Style: California Common/Steam Beer
From: Lewiston, ME
Brewery’s Note: “Brewed in a style born in 19th-century California, Tarnation is Baxter Brewing’s first lager. American crystal malts provide light toast and caramel notes along with the beer’s rich amber hue, while Munich malt supplies Tarnation’s malty body. The complex malt notes balance the ample bitterness of American Northern Brewer hops (the signature hop for this style) giving the beer great balance. An authentic San Francisco lager yeast ferments the brew, yielding a clean, crisp and satisfying beer. This lager requires several weeks of cold conditioning (“lagering”), but we think it’s worth the wait.”
The can’s design is quirky, yet slightly old school in look. It kind of feels like a jab at mass-produced labels. There is a heavy use of small text, but the bright color palate really helps to grab the eye and lead you to the label, despite the clutter of text. I also love the prospector graphic and all of the stuff surrounding him. I like this can, and I think it is a nice stab at the macro design. Its worthy of a shelf.
The beer pours a creamy, very light amber/rich golden color with a silky, off-white head of medium-sized bubbles. In body, the beer is clean and translucent, with just a slight haze from the beer’s rich coloring. Bubbles are a constant fixture within the beer, and punch towards the surface with quite a lot of tenacity, keeping the head rocky at about a fourth of a finger’s width. The head leaves some nice fluffy lacing as it moves down the glass. On the nose, the beer smells of caramel, cream corn, slight cider, herbal hops, and a finish of sweet bread. The cream corn is a little strong in the nose, but not off-putting. On the tongue, the beer tastes sweet with a bitter back finish that balances out the beer. There is a little earthiness in the beer, adding slight complexity, but really this is a simple sweet and bitter beer. In flavor, it tastes of cream corn, crackers, soft caramel, and very faint watermelon. These flavors slide into a finish of herbal and grassy bitter hops that blend and mellow the sweetness, leaving a slight metallic twinge on the finish and aftertaste. Again, the DMS seems a little high in the initial sip, though it’s nicely drinkable and inoffensive. As you drink more of the beer, the bitters tend to grow and provide a nice bite that covers up much of the cream corn character. In the mouth, the beer feels light bodied with just a little gelling. The carbonation is fluffy and full, and the mouthfeel is silky (nearly syrupy) with a nice little crispness on the finish. After the beer leaves, the mouth is left slightly wet, but fairly neutral, making it perfect for another sip. From the can I detect little to know change in the drinking experience, aside from the slight metallic bite, which is actually quite pleasant in this particular beer. Overall, the beer is refreshing and simple. The DMS is a little high, but still manageable, and the flavors are all inoffensive. I’d place this a step above the Adjunct Lagers. It’s easy to drink, refreshing, and mild in flavor. Not a bad beer, but not amazing either. A nice, simple (almost) session lager.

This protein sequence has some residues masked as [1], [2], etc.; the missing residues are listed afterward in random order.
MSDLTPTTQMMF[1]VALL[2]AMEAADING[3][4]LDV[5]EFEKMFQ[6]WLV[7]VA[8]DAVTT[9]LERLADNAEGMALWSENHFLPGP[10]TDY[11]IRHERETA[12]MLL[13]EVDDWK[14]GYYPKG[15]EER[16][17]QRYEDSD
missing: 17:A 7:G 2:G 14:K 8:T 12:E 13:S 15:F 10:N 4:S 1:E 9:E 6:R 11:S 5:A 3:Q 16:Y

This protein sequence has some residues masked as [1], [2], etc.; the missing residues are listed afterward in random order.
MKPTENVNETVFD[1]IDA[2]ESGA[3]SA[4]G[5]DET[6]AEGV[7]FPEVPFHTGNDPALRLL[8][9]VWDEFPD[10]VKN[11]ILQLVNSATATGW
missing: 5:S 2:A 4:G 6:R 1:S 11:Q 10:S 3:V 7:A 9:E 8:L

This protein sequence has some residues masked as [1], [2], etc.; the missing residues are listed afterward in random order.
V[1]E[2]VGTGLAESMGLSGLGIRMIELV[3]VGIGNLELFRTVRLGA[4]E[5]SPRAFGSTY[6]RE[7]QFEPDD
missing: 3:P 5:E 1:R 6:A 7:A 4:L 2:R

[See a Food Pairing with this beer here]